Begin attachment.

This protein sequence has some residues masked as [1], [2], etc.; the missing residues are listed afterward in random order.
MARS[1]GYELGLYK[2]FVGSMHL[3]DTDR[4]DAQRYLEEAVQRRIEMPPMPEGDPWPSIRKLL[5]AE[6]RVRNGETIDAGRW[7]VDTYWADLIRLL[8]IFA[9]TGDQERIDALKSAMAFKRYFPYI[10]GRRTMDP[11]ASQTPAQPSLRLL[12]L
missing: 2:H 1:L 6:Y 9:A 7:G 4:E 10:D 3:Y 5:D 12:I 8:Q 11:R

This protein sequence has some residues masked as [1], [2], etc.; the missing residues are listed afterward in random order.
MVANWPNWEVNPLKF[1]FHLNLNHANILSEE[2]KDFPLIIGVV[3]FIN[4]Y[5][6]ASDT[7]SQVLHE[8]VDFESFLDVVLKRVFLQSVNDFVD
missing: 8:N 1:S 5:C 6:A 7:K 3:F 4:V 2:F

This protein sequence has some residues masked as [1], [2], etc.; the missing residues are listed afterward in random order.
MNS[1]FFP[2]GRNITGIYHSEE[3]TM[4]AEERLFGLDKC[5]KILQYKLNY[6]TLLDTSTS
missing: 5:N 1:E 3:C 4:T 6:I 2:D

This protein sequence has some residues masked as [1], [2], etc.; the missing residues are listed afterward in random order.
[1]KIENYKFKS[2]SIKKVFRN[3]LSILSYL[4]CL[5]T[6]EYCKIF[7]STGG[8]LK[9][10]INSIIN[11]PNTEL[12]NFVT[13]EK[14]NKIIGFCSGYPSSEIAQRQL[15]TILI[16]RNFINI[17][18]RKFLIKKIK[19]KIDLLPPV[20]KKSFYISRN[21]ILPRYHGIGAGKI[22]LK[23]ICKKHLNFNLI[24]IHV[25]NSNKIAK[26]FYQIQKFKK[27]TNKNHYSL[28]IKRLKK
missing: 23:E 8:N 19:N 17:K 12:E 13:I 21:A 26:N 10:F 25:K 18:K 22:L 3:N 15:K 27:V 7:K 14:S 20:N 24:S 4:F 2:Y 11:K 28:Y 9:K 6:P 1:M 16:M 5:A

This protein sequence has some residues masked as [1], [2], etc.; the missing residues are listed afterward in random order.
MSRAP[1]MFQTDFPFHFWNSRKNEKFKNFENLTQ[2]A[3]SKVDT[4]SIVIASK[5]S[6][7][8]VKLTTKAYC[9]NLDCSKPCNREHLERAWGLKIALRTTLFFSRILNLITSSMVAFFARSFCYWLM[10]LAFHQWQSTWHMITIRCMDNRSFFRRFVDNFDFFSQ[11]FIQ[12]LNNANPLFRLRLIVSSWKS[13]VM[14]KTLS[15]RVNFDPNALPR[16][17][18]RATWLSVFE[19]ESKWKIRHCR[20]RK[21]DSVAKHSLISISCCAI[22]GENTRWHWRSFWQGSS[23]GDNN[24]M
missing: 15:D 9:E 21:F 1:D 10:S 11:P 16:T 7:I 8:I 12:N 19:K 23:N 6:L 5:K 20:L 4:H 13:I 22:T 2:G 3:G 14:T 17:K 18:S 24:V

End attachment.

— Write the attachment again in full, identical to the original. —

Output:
This protein sequence has some residues masked as [1], [2], etc.; the missing residues are listed afterward in random order.
MARS[1]GYELGLYK[2]FVGSMHL[3]DTDR[4]DAQRYLEEAVQRRIEMPPMPEGDPWPSIRKLL[5]AE[6]RVRNGETIDAGRW[7]VDTYWADLIRLL[8]IFA[9]TGDQERIDALKSAMAFKRYFPYI[10]GRRTMDP[11]ASQTPAQPSLRLL[12]L
missing: 2:H 1:L 6:Y 9:A 7:G 4:E 10:D 3:Y 5:D 12:I 8:Q 11:R

This protein sequence has some residues masked as [1], [2], etc.; the missing residues are listed afterward in random order.
MVANWPNWEVNPLKF[1]FHLNLNHANILSEE[2]KDFPLIIGVV[3]FIN[4]Y[5][6]ASDT[7]SQVLHE[8]VDFESFLDVVLKRVFLQSVNDFVD
missing: 8:N 1:S 5:C 6:A 7:K 3:F 4:V 2:F

This protein sequence has some residues masked as [1], [2], etc.; the missing residues are listed afterward in random order.
MNS[1]FFP[2]GRNITGIYHSEE[3]TM[4]AEERLFGLDKC[5]KILQYKLNY[6]TLLDTSTS
missing: 5:N 1:E 3:C 4:T 6:I 2:D

This protein sequence has some residues masked as [1], [2], etc.; the missing residues are listed afterward in random order.
[1]KIENYKFKS[2]SIKKVFRN[3]LSILSYL[4]CL[5]T[6]EYCKIF[7]STGG[8]LK[9][10]INSIIN[11]PNTEL[12]NFVT[13]EK[14]NKIIGFCSGYPSSEIAQRQL[15]TILI[16]RNFINI[17][18]RKFLIKKIK[19]KIDLLPPV[20]KKSFYISRN[21]ILPRYHGIGAGKI[22]LK[23]ICKKHLNFNLI[24]IHV[25]NSNKIAK[26]FYQIQKFKK[27]TNKNHYSL[28]IKRLKK
missing: 23:E 8:N 19:N 17:K 12:E 13:I 21:A 26:N 10:F 25:K 18:K 22:L 3:N 15:K 27:V 7:K 14:S 20:N 24:S 4:F 2:Y 11:K 28:Y 9:K 6:P 1:M 16:M 5:A

This protein sequence has some residues masked as [1], [2], etc.; the missing residues are listed afterward in random order.
MSRAP[1]MFQTDFPFHFWNSRKNEKFKNFENLTQ[2]A[3]SKVDT[4]SIVIASK[5]S[6][7][8]VKLTTKAYC[9]NLDCSKPCNREHLERAWGLKIALRTTLFFSRILNLITSSMVAFFARSFCYWLM[10]LAFHQWQSTWHMITIRCMDNRSFFRRFVDNFDFFSQ[11]FIQ[12]LNNANPLFRLRLIVSSWKS[13]VM[14]KTLS[15]RVNFDPNALPR[16][17][18]RATWLSVFE[19]ESKWKIRHCR[20]RK[21]DSVAKHSLISISCCAI[22]GENTRWHWRSFWQGSS[23]GDNN[24]M
missing: 15:D 9:E 21:F 1:D 10:S 11:P 16:T 7:I 8:I 12:N 19:K 23:N 6:L 5:K 20:L 4:H 13:I 22:T 2:G 3:G 14:T 17:K 18:S 24:V